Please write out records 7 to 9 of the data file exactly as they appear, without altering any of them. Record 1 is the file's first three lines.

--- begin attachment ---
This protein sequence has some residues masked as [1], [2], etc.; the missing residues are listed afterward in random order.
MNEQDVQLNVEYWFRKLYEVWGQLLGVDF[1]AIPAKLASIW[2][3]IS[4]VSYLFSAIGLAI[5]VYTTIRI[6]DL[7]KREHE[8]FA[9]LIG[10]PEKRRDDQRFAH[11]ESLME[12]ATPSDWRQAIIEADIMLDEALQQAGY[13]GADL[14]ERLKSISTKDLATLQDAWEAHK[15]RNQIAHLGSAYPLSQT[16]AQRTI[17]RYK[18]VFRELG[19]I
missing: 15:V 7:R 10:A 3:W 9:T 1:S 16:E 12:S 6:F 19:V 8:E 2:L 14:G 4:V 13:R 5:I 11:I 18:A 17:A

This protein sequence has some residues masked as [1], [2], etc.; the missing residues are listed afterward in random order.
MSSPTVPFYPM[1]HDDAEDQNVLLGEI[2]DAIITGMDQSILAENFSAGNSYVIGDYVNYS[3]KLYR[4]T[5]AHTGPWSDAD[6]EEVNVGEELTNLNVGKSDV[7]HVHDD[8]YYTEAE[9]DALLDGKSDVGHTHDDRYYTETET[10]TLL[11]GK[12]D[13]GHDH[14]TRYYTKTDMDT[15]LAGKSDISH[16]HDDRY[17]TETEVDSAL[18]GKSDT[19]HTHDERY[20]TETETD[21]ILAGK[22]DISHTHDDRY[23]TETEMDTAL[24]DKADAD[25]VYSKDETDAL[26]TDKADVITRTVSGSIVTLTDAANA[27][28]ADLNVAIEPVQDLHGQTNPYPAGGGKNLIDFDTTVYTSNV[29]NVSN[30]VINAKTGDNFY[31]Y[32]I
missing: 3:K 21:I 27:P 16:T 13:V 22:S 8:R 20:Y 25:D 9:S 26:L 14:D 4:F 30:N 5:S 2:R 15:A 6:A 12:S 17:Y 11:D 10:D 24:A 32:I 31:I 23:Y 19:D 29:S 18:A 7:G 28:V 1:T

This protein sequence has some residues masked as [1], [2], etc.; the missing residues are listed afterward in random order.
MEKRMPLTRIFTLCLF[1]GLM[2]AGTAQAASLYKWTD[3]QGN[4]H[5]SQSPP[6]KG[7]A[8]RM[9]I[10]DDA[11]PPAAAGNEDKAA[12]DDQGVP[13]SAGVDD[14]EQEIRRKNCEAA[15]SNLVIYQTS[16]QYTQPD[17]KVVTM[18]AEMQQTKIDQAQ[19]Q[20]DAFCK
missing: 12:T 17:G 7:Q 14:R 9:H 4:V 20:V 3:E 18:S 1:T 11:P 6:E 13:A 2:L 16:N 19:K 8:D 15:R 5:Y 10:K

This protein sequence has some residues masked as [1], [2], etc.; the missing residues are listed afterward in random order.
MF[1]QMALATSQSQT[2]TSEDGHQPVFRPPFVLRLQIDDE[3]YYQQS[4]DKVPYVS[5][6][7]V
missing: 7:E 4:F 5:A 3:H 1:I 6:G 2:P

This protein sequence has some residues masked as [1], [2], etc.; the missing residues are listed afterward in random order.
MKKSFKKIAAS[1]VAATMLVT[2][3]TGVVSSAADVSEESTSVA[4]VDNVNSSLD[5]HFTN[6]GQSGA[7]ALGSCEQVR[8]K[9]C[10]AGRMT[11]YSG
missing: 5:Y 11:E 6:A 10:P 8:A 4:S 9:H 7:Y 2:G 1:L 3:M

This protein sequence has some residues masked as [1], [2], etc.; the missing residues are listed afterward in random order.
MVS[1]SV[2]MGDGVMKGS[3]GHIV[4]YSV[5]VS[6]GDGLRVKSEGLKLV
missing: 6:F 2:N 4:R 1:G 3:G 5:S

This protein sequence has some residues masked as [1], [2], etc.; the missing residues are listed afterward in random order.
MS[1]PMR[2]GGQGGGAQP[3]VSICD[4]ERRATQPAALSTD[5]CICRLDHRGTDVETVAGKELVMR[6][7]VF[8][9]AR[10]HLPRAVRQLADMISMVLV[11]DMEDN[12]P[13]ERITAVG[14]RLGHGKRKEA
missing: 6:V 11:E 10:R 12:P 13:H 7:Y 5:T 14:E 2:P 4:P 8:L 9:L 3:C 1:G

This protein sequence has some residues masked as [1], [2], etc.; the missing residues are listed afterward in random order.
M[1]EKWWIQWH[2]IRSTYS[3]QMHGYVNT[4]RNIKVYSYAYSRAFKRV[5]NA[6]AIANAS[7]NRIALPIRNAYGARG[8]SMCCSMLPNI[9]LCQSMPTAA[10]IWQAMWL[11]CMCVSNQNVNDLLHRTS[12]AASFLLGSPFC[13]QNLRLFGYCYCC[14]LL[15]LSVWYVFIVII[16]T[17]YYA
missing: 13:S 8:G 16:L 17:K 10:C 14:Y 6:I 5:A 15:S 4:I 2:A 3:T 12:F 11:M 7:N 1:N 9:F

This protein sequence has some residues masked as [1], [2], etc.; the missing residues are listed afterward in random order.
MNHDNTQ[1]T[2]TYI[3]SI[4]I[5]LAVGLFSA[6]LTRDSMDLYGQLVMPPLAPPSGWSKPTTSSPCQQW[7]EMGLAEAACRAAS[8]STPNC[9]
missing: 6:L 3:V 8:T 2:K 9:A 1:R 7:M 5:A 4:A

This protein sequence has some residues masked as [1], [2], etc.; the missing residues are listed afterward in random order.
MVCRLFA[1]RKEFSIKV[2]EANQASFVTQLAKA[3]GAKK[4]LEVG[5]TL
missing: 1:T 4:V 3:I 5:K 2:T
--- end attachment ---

This protein sequence has some residues masked as [1], [2], etc.; the missing residues are listed afterward in random order.
MS[1]PMR[2]GGQGGGAQP[3]VSICD[4]ERRATQPAALSTD[5]CICRLDHRGTDVETVAGKELVMR[6][7]VF[8][9]AR[10]HLPRAVRQLADMISMVLV[11]DMEDN[12]P[13]ERITAVG[14]RLGHGKRKEA
missing: 6:V 11:E 10:R 12:P 13:H 7:Y 5:T 14:E 2:P 4:P 8:L 9:L 3:C 1:G

This protein sequence has some residues masked as [1], [2], etc.; the missing residues are listed afterward in random order.
M[1]EKWWIQWH[2]IRSTYS[3]QMHGYVNT[4]RNIKVYSYAYSRAFKRV[5]NA[6]AIANAS[7]NRIALPIRNAYGARG[8]SMCCSMLPNI[9]LCQSMPTAA[10]IWQAMWL[11]CMCVSNQNVNDLLHRTS[12]AASFLLGSPFC[13]QNLRLFGYCYCC[14]LL[15]LSVWYVFIVII[16]T[17]YYA
missing: 13:S 8:G 16:L 17:K 10:C 14:Y 6:I 5:A 15:S 4:I 2:A 3:T 12:F 11:M 7:N 1:N 9:F

This protein sequence has some residues masked as [1], [2], etc.; the missing residues are listed afterward in random order.
MNHDNTQ[1]T[2]TYI[3]SI[4]I[5]LAVGLFSA[6]LTRDSMDLYGQLVMPPLAPPSGWSKPTTSSPCQQW[7]EMGLAEAACRAAS[8]STPNC[9]
missing: 6:L 3:V 8:T 2:K 9:A 1:R 7:M 5:A 4:A